Yes, I am excited about it. I will wait until bunch of reviews are available on the net though.

Photography Technique / Re: Shooting in a Dark Skating Arena Advice
« on: October 17, 2014, 12:50:18 PM »
Thanks everyone for the advice, technique and equipment!  After the gala I'll post some pics!
One last tip.  If this is a multiple day event, take the time to review your photos on your computer after each shot.  I learn a lot about what worked and what didn't when I review my photos and often alter my strategy for the next day's shoot.

Have fun.  I hope that you find it as rewarding as I do!!
Great tip!
I review all my photos from previous years before I go on any annual event. One of the reasons why I don't delete any of my files.

EOS Bodies / Re: \
« on: October 17, 2014, 12:48:07 PM »
For what it is worth, the resolution on that clip is not that great, so the 7D2 is going to have the same fuzziness that other Canon cameras have.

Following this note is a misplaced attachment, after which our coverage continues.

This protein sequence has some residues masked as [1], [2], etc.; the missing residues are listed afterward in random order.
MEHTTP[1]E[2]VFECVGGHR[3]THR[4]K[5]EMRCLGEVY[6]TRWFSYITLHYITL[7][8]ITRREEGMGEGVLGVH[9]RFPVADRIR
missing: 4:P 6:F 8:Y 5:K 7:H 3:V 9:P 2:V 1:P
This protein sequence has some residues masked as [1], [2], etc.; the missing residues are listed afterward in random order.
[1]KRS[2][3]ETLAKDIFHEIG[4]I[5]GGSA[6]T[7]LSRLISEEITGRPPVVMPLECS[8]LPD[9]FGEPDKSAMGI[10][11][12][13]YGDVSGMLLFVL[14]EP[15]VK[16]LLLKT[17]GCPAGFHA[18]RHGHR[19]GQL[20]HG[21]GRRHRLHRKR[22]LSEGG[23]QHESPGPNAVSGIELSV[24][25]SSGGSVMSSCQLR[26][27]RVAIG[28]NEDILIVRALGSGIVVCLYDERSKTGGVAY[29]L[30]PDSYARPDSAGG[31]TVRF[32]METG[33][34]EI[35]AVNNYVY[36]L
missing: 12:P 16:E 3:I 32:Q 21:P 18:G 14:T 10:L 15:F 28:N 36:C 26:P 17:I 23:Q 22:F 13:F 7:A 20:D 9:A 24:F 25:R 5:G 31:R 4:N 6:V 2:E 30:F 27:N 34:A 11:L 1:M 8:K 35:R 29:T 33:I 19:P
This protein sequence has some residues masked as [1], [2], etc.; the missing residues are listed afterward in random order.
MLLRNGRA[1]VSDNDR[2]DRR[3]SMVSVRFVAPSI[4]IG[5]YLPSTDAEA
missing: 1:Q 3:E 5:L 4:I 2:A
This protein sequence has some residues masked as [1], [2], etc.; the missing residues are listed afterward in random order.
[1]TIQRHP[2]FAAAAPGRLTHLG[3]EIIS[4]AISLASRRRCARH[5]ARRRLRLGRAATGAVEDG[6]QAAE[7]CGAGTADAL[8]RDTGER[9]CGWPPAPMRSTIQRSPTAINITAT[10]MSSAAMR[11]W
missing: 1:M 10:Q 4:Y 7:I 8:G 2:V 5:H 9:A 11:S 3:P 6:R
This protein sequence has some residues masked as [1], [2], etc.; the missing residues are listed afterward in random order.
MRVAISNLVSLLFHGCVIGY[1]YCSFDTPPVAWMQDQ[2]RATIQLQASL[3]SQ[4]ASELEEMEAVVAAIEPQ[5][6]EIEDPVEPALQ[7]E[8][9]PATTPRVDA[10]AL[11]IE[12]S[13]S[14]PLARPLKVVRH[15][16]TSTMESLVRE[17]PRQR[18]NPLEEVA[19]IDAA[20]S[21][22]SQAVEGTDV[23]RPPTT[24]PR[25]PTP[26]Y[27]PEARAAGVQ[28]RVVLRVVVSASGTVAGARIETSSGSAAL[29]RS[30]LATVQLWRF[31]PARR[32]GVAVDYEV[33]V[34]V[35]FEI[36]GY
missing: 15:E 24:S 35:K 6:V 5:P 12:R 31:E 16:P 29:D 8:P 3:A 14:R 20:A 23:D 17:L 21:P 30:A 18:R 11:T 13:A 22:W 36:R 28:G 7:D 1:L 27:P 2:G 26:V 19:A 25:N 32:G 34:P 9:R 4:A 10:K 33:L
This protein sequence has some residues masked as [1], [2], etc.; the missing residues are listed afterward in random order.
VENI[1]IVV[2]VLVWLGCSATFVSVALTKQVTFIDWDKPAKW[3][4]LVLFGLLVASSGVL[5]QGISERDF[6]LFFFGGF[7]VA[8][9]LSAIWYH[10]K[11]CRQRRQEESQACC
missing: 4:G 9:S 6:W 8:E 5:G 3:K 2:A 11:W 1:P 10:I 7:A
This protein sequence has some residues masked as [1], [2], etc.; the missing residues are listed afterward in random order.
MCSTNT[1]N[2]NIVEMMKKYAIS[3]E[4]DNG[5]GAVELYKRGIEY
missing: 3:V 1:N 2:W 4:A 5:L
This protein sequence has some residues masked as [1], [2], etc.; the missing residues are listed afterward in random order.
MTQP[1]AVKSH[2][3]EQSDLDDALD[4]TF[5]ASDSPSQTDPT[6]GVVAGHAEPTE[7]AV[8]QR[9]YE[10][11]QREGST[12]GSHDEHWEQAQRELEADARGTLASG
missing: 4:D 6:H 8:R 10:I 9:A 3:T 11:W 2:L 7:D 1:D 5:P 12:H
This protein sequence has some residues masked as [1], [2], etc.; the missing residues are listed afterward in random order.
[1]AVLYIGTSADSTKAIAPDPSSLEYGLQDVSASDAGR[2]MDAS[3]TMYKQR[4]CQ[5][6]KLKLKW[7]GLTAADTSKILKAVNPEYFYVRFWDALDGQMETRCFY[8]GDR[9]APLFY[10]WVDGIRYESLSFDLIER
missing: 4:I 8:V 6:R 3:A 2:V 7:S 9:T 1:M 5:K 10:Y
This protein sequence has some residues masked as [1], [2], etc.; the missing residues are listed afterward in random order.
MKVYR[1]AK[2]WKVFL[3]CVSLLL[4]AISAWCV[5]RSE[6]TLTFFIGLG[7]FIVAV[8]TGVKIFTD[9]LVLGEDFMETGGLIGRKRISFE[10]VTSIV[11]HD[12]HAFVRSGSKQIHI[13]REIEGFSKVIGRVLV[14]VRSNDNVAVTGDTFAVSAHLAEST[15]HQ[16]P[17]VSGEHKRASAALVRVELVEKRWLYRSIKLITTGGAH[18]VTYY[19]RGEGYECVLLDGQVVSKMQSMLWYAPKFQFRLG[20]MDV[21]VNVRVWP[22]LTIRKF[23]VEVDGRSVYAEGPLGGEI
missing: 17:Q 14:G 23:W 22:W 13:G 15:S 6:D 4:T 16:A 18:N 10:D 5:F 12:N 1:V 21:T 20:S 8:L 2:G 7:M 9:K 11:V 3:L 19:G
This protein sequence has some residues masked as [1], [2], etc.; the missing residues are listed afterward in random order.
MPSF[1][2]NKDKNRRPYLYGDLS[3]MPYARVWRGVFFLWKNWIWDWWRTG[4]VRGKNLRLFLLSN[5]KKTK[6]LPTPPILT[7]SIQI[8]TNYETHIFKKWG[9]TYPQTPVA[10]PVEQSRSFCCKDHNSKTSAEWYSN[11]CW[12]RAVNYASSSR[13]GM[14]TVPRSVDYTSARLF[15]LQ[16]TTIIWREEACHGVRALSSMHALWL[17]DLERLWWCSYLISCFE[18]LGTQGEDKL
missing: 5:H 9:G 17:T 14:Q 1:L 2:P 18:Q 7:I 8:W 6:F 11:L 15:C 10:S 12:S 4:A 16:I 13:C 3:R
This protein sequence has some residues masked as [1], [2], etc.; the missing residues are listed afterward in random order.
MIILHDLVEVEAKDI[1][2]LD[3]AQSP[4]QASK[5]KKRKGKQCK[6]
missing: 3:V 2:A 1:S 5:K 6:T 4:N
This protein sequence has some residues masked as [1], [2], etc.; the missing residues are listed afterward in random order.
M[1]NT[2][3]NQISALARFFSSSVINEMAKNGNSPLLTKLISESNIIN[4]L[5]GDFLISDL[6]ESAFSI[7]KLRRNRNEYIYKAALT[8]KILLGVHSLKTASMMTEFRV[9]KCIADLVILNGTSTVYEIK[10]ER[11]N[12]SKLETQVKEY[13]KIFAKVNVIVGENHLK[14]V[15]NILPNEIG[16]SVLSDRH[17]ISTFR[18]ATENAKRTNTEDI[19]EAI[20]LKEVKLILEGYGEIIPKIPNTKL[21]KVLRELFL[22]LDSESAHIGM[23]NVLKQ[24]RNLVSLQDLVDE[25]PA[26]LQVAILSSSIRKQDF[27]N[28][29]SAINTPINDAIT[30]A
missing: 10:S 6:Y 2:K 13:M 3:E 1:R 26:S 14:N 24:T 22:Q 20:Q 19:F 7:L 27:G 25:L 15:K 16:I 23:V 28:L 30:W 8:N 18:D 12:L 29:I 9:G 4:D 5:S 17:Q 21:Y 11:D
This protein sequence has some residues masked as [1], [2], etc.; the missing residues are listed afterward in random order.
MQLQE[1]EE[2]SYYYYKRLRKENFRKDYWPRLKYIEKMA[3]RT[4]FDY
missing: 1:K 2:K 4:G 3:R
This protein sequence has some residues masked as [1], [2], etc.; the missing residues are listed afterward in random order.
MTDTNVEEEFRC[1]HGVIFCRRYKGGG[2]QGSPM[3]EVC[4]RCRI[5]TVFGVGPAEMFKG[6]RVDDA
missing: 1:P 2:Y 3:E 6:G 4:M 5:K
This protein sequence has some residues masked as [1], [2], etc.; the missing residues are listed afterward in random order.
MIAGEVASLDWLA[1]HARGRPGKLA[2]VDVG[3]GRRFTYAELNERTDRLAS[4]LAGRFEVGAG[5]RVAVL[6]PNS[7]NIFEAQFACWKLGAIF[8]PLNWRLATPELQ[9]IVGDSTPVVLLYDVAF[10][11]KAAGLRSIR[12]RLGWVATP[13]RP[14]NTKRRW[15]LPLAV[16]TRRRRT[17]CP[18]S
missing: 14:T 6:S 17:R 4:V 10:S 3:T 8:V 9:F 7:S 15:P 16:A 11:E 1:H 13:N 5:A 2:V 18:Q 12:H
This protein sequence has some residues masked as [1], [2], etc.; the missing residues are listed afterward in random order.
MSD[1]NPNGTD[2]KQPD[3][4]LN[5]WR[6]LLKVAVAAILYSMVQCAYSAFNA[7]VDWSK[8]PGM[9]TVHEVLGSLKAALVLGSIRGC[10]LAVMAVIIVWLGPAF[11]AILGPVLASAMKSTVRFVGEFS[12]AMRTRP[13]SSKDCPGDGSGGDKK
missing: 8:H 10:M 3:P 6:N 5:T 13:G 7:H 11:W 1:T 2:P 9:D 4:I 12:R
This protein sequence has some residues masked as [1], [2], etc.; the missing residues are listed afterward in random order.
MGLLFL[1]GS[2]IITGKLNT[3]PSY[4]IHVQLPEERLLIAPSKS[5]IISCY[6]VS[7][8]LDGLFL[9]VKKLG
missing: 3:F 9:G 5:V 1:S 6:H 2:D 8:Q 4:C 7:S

If I understand, you are referring to all Canon cameras, right? Or if just some, please provide example. I just want to know.
I don't have good eyes in recognizing fuzziness.
I like my 1DX, so if it is as fuzzy as 1DX it will be a great camera for me. But I do understand, it is not for you.

Photography Technique / Re: Shooting in a Dark Skating Arena Advice
« on: October 17, 2014, 12:39:22 PM »
Thanks everyone for the advice, technique and equipment!  After the gala I'll post some pics!
That would be nice!
We all can learn through your experience.
If you are not shy, post some of the failures as well so we can discuss.
Thanks in advance.

Lenses / Re: 70-200 2.8 II or 100 2.8L and 135 2 and 200 2.8
« on: October 17, 2014, 11:39:51 AM »
These are lenses for different purposes. The more you advance in photography, the more you realize that you may or may not need all of them (except the 200 f2.8).
I owned the 70-200 f2.8 and sold it because people's expectation was too high for my level. Bought the other 3 and now I realize that I will have to buy it back and I will keep all 4.